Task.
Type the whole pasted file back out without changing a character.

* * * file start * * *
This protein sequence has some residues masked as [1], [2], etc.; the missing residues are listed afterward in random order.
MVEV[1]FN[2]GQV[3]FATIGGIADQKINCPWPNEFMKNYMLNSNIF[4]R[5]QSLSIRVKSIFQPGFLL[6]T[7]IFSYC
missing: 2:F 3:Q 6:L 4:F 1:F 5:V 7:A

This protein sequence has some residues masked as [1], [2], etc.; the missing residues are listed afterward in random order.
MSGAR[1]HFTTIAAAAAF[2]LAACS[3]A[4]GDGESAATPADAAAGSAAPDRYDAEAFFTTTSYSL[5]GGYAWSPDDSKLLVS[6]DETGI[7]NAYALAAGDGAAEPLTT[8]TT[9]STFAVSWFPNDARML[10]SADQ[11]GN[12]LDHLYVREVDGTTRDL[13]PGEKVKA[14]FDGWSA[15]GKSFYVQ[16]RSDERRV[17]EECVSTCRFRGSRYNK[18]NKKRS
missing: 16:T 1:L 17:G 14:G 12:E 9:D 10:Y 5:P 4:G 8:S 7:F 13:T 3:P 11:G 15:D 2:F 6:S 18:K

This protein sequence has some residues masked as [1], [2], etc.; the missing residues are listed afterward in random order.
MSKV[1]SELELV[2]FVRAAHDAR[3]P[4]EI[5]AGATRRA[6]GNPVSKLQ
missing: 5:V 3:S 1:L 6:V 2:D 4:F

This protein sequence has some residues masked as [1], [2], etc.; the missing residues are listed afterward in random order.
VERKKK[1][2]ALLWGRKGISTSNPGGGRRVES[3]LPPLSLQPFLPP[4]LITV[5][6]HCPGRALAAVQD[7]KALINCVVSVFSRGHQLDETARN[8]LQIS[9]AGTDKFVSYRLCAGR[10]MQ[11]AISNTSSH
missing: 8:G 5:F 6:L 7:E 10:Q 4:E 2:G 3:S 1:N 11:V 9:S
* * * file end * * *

This protein sequence has some residues masked as [1], [2], etc.; the missing residues are listed afterward in random order.
MVEV[1]FN[2]GQV[3]FATIGGIADQKINCPWPNEFMKNYMLNSNIF[4]R[5]QSLSIRVKSIFQPGFLL[6]T[7]IFSYC
missing: 2:F 3:Q 6:L 4:F 1:F 5:V 7:A

This protein sequence has some residues masked as [1], [2], etc.; the missing residues are listed afterward in random order.
MSGAR[1]HFTTIAAAAAF[2]LAACS[3]A[4]GDGESAATPADAAAGSAAPDRYDAEAFFTTTSYSL[5]GGYAWSPDDSKLLVS[6]DETGI[7]NAYALAAGDGAAEPLTT[8]TT[9]STFAVSWFPNDARML[10]SADQ[11]GN[12]LDHLYVREVDGTTRDL[13]PGEKVKA[14]FDGWSA[15]GKSFYVQ[16]RSDERRV[17]EECVSTCRFRGSRYNK[18]NKKRS
missing: 16:T 1:L 17:G 14:G 12:E 9:D 10:Y 5:P 4:G 8:S 7:F 13:T 3:P 11:G 15:D 2:F 6:S 18:K

This protein sequence has some residues masked as [1], [2], etc.; the missing residues are listed afterward in random order.
MSKV[1]SELELV[2]FVRAAHDAR[3]P[4]EI[5]AGATRRA[6]GNPVSKLQ
missing: 5:V 3:S 1:L 6:V 2:D 4:F

This protein sequence has some residues masked as [1], [2], etc.; the missing residues are listed afterward in random order.
VERKKK[1][2]ALLWGRKGISTSNPGGGRRVES[3]LPPLSLQPFLPP[4]LITV[5][6]HCPGRALAAVQD[7]KALINCVVSVFSRGHQLDETARN[8]LQIS[9]AGTDKFVSYRLCAGR[10]MQ[11]AISNTSSH
missing: 8:G 5:F 6:L 7:E 10:Q 4:E 2:G 3:S 1:N 11:V 9:S